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PostPosted: 01 May 2020, 19:15 
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Hey guys, as many of you know, I’m working on a new book (see sig) that focuses on optimizing athletic performance in table tennis through the latest sports science. One of the chapters is on motor learning and discusses ways to tweak your practice so that long-term learning occurs and performance improves.

One of the things I’ve discovered is the effectiveness of using analogies when learning.

In one study performed on novice table tennis players, researchers compared explicit instruction versus instruction by analogy. The explicit learning group was given a set of instructions that detailed exactly how to hit a forehand topspin. The analogy group was simply told to imagine a right-angled triangle and to swing his or her racquet up along its hypotenuse while hitting the ball. The authors state that the effectiveness of the analogy hinges on its ability to “integrate the complex rule structure of the to-be-learned skill in a simple biomechanical metaphor that can be reproduced by the learner” and that “Most importantly, the essential rules needed to impart topspin do not need to be explicated; they remain disguised in the right-angled triangle analogy.”

At the end of the trial, they found that novice table tennis players who learned the forehand topspin stroke by analogy performed better, had a better implicit grasp of the stroke, and their skills held up better under pressure compared to the explicit learning group.

I thought maybe we could tap into the collective hive-mind here and come up with a list of good analogies to use for various strokes / aspects of play.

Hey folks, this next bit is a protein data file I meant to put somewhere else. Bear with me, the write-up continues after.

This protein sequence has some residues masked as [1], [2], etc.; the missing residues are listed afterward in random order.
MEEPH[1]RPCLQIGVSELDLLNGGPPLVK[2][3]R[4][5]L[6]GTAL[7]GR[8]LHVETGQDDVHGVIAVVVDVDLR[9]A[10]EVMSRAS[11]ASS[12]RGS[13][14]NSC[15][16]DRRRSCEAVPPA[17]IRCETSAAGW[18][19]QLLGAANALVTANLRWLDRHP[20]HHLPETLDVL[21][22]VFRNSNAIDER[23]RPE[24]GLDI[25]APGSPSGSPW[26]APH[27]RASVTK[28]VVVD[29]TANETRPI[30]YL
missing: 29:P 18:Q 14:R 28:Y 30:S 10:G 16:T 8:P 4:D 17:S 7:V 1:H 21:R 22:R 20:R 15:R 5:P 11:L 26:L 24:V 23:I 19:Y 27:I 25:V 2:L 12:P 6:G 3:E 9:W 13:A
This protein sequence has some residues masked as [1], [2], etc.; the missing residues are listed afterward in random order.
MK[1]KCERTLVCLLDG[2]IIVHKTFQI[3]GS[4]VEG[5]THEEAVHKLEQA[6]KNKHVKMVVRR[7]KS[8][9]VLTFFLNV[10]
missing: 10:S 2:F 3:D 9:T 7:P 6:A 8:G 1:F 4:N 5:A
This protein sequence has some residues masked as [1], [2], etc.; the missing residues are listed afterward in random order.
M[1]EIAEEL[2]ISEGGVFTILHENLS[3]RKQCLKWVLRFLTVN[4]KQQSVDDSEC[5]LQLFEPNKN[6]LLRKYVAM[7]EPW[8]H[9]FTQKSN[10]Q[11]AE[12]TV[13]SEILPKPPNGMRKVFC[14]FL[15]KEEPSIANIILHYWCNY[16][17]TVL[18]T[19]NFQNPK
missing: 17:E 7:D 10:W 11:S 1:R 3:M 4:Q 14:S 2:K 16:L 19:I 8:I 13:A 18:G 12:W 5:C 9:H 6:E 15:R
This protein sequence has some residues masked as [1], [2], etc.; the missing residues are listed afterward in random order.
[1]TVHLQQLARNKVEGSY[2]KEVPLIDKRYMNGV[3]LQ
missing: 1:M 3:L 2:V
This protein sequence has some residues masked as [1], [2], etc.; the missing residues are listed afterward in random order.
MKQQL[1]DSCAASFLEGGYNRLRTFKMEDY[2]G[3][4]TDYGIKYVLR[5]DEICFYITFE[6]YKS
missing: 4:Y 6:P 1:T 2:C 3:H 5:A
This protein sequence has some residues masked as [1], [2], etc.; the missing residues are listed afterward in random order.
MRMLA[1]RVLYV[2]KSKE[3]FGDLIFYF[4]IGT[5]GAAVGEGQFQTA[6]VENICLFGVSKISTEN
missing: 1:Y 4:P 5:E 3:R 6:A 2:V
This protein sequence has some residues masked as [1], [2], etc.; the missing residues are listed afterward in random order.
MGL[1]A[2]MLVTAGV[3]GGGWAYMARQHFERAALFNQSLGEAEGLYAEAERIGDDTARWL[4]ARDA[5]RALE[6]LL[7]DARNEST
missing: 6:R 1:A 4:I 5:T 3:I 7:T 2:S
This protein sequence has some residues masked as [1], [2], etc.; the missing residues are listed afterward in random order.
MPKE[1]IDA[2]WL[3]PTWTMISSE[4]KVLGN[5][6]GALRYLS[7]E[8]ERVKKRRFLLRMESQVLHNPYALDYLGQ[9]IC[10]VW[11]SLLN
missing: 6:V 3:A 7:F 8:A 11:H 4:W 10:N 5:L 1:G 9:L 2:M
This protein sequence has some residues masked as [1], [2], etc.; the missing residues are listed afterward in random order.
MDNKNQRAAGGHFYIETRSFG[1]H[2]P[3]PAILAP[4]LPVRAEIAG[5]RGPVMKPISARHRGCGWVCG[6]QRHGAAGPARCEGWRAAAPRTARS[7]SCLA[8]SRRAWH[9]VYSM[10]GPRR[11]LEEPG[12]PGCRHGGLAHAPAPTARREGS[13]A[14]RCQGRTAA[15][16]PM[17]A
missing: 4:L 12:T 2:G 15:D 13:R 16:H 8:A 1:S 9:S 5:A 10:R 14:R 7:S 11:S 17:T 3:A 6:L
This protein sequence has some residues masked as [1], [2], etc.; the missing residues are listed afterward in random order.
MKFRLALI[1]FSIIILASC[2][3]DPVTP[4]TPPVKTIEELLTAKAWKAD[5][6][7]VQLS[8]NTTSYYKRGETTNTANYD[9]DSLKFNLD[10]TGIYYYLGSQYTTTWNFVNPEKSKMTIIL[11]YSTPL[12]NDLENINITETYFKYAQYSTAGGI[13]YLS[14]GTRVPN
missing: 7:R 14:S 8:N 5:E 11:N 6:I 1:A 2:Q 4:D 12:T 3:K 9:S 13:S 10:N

We have the right-angled triangle one from the study for helping novices learn topspin.

I also liked the box analogy Matt Hetherington used in his backspin serve tutorial.

One cue I like to use with athletes who tend to bob up and down when moving laterally is “stay in the tunnel.” This does a great job in helping them implicitly understand the need to stay low.

What else can we add?

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PostPosted: 04 May 2020, 20:57 
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I tried something similar in my table tennis club and noticed that it increased the spin and speed of some of the players, but it was very temporary and very hard to adapt if you are already playing table tennis for a while.

The exercise was - While playing a forehand topspin, focus on rotating body with power mainly from the hip and assume your hand is just going for a ride, and the paddle hits the ball on its way.
It worked well for slow balls, the shot had much more spin and speed and players felt no strain on their arms on shoulders. However it felt very unusual and hard to adapt and players, subconsciously, returned to their old styles of playing

Regards,
Rahul


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PostPosted: 04 May 2020, 22:14 
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rahulsteel wrote:
I tried something similar in my table tennis club and noticed that it increased the spin and speed of some of the players, but it was very temporary and very hard to adapt if you are already playing table tennis for a while.

The exercise was - While playing a forehand topspin, focus on rotating body with power mainly from the hip and assume your hand is just going for a ride, and the paddle hits the ball on its way.
It worked well for slow balls, the shot had much more spin and speed and players felt no strain on their arms on shoulders. However it felt very unusual and hard to adapt and players, subconsciously, returned to their old styles of playing

Regards,
Rahul


That's a good one!

It'd be nice if a simple cue was enough to completely overwrite someone's habitual stroke right from the get go, but the real value comes when it's used during practice and drilling. It will take time, but it *is* possible to groove a new technique with the right type of practice!

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Get on the early bird list for my new book: Peak Performance Table Tennis.
Feel free to PM me with any health, training, or nutrition questions :)

Kit: TSP Trinity Carbon | MX-S 2.2mm | Troublemaker O.5mm


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